Nanotechnology holds great promise for the future of cancer
therapy and water treatment, but concerns about the safety of
nanoproducts may limit these important technological developments,
Vicki Colvin said today in comments to the U.S. House Committee on
Science and Technology.
Colvin, director of Rice University's Center for
Biological and Environmental Nanotechnology (CBEN) and executive
director of the International Council on Nanotechnology (ICON), was an
expert witness at the hearing "Research on Environmental and Safety
Impacts of Nanotechnology." The hearing relates to the current
direction of the National Nanotechnology Initiative (NNI).
Colvin told the committee she was providing her individual
opinions, which have been informed by ICON's work with diverse
international stakeholders on nanotechnology research needs in the
areas of environment, health and safety (EHS). ICON also hosts a free,
searchable database of EHS research papers.
"There is an urgency to nano-EHS research that affects the
entire NNI investment," she said. "Innovation in nanotechnology is
being threatened by the uncertainty about its risks. We need this
innovation more than ever right now."
She called on the National Nanotechnology Initiative to
release a detailed strategy for nano-EHS research no later than fall
"Going from a climate of uncertainty to one of confidence in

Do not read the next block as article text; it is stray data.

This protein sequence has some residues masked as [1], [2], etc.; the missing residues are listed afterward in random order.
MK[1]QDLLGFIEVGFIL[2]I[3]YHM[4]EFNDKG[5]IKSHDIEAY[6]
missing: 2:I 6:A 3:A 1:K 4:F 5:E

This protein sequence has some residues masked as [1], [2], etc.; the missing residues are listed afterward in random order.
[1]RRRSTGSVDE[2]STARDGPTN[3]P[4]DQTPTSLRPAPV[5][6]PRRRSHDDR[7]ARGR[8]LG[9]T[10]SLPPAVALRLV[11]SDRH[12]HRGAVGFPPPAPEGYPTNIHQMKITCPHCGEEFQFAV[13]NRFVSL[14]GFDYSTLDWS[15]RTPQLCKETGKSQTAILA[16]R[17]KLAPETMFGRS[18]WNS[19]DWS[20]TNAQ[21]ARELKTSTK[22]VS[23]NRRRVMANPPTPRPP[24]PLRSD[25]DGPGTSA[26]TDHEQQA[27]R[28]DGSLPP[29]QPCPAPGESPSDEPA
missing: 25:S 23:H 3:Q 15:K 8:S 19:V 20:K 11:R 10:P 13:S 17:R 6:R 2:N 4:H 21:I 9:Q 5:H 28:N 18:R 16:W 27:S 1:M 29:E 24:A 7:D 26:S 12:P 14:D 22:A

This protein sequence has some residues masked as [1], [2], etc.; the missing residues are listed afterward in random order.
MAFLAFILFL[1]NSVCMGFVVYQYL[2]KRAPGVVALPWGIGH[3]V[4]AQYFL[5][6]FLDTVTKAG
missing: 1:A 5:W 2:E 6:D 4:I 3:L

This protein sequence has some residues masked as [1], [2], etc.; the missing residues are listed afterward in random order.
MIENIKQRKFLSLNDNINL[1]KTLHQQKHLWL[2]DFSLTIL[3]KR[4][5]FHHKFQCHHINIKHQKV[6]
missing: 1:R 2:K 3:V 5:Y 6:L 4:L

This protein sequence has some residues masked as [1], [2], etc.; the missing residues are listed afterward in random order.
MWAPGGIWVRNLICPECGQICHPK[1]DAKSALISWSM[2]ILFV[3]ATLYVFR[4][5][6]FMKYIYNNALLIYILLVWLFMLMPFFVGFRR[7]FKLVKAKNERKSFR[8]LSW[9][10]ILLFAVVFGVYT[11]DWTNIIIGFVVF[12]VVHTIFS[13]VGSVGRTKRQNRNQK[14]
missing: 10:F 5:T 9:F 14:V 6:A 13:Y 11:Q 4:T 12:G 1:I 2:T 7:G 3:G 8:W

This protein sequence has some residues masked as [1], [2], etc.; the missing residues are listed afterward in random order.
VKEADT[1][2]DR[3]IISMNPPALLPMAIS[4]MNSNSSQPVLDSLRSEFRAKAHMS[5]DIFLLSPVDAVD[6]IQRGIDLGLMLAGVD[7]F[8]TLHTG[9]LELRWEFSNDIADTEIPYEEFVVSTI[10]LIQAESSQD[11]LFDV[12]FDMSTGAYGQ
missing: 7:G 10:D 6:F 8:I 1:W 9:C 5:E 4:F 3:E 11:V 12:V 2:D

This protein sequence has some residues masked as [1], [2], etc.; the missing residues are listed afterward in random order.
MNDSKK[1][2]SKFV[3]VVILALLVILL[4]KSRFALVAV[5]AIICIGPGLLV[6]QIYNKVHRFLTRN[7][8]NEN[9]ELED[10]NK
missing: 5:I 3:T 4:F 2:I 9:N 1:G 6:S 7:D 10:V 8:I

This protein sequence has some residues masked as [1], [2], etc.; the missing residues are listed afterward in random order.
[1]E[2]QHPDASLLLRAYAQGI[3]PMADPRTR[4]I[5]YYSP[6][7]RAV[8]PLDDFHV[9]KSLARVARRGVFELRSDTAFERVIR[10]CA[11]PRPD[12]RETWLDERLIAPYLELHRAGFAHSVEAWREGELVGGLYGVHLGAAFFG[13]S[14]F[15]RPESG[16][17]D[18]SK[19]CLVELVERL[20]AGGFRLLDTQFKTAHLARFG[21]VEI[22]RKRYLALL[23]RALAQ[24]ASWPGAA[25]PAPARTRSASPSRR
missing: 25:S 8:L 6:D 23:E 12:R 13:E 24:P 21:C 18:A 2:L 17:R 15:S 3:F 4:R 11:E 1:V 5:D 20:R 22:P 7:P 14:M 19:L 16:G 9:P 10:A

managing nanotechnology risk is a massive undertaking that will take
years to fully develop," Colvin said. "It will also take careful
planning and coordination among agencies in this government and abroad.
The ultimate plan would be most effectively organized by two, maybe
three, overarching outcomes that stakeholders agree will give us more
confidence in managing risks."
Colvin emphasized the importance of unifying "researchers'
languages, methods and materials," which she referred to as "research
"If you fund five teams to help understand nanotube toxicity
and they get five different answers, you are actually worse off because
your research creates uncertainty rather than combat it," she said.
Colvin said there is a real need for government intervention.
"If left to ourselves, we might harmonize as a community in
five to 10 years -- too long to wait for nanotechnology's innovation.
The good news is that the U.S. government can, if it is thoughtful
about the mechanisms, help researchers fix this problem quickly and for
relatively low cost."